Sor writes in his Méthode pour la Guitare (Paris, 1830, p. 85): “Mon duo en la majeur, les Deux Amis, est de la plus grande facilité comparativement à des ouvrages d’autres auteurs qui ont la réputation d’écrire de la musique facile. Il n’y a que la partie de M. Aguado qui ait une variation très rapide [Variation 2], mais elle est à simple corde et dans le genre le plus connu. Ma partie est ce que j’ai fait jusqu’ici de moins compliqué; j’ai visé aux effets à moins de frais que possible” (“My duet in A major, Les Deux Amis, is extremely easy when compared to works by other composers who have the reputation of composing easy music. There is only M. Aguado’s part which has one very fast variation [Variation 2], but it is on a single string and in a very normal style. My own part is the least complicated music which I have written; in it I have aimed at effects with the least possible cost.”)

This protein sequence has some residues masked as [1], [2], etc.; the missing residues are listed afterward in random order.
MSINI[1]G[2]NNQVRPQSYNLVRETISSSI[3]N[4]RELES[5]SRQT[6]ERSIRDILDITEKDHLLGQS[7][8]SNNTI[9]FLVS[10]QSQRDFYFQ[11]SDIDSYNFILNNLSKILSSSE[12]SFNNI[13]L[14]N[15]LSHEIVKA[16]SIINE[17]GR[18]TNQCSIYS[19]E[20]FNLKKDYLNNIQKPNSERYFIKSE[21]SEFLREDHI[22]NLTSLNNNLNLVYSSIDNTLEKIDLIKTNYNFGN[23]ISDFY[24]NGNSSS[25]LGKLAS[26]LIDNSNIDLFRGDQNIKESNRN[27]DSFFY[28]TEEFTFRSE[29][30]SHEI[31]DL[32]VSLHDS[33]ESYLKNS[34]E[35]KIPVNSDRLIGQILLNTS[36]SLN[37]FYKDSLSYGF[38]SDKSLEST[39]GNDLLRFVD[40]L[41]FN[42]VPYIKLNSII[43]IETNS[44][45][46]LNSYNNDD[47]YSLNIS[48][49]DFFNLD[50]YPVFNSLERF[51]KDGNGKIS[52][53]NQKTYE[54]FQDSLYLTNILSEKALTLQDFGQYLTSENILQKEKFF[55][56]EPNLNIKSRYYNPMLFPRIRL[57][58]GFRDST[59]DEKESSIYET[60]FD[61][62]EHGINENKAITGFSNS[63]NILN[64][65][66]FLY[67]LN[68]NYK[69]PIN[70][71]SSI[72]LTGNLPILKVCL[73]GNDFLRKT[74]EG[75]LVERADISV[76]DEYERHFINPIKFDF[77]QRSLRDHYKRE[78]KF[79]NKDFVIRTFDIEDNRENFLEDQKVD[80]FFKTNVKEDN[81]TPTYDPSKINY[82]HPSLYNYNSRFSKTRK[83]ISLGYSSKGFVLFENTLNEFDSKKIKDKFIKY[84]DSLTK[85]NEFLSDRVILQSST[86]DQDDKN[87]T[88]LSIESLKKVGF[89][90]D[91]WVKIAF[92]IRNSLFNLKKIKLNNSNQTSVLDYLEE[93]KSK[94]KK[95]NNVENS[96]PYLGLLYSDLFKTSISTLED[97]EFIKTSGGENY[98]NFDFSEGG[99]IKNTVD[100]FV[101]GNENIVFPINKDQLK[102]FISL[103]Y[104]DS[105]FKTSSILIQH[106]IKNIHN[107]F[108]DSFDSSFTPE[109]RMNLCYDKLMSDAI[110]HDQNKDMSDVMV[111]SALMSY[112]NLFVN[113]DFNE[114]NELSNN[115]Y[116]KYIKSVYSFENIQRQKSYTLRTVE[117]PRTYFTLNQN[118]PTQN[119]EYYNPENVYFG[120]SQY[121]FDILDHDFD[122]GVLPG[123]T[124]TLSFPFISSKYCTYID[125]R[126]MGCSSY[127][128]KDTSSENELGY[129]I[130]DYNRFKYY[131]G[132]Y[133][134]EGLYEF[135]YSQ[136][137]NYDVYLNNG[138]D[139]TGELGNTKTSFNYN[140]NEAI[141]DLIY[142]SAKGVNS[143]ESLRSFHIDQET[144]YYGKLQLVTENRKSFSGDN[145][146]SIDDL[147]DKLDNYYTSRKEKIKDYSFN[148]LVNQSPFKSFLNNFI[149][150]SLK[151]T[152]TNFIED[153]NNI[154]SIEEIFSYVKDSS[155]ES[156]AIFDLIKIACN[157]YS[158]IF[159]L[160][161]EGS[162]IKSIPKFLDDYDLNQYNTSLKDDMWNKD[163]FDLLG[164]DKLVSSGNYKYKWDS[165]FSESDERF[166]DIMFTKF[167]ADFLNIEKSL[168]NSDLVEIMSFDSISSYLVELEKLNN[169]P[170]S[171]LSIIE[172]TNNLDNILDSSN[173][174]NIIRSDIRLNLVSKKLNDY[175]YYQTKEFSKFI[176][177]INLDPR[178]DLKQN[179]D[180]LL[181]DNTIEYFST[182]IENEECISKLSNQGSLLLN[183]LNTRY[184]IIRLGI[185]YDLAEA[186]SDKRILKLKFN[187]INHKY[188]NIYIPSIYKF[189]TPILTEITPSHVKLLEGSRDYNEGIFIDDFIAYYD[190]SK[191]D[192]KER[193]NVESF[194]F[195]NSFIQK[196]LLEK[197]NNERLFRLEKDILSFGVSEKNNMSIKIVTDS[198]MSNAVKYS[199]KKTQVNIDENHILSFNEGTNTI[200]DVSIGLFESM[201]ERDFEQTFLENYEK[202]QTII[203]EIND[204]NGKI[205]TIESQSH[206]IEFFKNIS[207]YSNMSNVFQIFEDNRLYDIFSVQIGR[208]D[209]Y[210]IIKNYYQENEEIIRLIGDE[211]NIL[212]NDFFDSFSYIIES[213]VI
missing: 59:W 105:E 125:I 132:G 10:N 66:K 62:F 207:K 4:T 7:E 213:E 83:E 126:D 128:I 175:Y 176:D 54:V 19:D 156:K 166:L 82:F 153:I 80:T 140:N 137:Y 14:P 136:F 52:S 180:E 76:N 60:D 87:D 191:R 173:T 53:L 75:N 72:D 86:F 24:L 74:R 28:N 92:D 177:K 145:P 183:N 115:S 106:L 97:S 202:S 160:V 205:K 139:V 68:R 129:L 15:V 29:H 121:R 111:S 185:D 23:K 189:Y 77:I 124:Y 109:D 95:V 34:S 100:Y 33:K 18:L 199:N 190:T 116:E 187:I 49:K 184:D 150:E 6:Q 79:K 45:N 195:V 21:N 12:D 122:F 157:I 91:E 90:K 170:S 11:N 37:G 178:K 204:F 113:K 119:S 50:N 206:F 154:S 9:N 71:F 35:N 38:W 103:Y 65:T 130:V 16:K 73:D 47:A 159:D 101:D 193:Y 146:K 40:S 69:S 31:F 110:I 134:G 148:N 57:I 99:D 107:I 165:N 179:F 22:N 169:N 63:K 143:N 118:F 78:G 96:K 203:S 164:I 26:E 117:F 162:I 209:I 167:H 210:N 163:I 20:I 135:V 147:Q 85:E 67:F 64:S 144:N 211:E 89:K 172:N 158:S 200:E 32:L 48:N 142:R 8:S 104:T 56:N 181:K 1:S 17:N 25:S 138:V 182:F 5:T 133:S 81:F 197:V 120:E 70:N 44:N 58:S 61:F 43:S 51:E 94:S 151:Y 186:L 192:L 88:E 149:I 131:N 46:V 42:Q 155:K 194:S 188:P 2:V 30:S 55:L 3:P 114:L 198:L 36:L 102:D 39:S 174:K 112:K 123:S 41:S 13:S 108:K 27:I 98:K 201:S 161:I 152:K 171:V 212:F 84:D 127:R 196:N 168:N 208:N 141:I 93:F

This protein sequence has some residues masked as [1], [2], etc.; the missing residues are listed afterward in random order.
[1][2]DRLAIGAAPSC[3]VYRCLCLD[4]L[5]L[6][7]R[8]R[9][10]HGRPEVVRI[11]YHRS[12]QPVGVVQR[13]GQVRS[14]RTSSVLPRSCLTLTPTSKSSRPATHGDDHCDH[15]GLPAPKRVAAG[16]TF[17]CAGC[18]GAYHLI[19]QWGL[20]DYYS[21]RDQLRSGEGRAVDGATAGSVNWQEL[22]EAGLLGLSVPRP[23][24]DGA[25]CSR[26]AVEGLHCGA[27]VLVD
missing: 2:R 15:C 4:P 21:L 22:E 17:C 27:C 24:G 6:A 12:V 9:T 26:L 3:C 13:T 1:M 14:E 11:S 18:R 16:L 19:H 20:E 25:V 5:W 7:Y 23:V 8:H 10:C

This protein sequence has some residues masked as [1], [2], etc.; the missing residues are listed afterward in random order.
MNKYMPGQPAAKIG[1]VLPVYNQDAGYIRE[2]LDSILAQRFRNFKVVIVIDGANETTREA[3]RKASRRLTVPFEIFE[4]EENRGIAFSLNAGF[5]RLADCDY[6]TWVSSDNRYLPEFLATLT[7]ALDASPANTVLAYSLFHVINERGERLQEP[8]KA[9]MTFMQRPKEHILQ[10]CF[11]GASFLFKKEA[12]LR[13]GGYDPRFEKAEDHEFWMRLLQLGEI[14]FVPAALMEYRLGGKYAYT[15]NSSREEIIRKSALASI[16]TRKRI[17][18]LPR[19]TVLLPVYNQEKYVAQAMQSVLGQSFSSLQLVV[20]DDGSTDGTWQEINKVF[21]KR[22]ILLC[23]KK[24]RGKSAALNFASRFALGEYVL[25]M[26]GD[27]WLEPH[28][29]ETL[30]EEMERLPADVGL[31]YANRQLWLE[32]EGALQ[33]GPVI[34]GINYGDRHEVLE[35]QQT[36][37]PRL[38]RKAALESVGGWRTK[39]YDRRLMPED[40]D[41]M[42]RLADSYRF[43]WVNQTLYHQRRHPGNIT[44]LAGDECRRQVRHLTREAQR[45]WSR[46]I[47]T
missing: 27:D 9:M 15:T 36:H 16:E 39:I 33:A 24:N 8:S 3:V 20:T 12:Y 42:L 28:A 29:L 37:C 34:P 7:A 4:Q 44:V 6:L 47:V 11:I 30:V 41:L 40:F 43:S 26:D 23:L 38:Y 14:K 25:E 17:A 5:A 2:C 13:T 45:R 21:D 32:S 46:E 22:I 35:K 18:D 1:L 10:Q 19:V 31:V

Readers of this preface who are in Japan may note that the edition of this piece published in Japan by Gendai Guitar does not respect the distribution of the original parts between Sor and Aguado: in particular, the all-important Variation 2, which is specifically in the style of Aguado, is there given to the part labelled Sor. This appears to have happened because the Gendai edition may have used as its source not the original edition which Sor published himself, but rather a later edition published by Lemoine in which perhaps these changes had already been made.
OPUS 44 BIS. SIX EASY AND PROGRESSIVE WALTZES
Published in 1831, this is
dedicated to “Mademoiselle Lira”, presumably the daughter of José de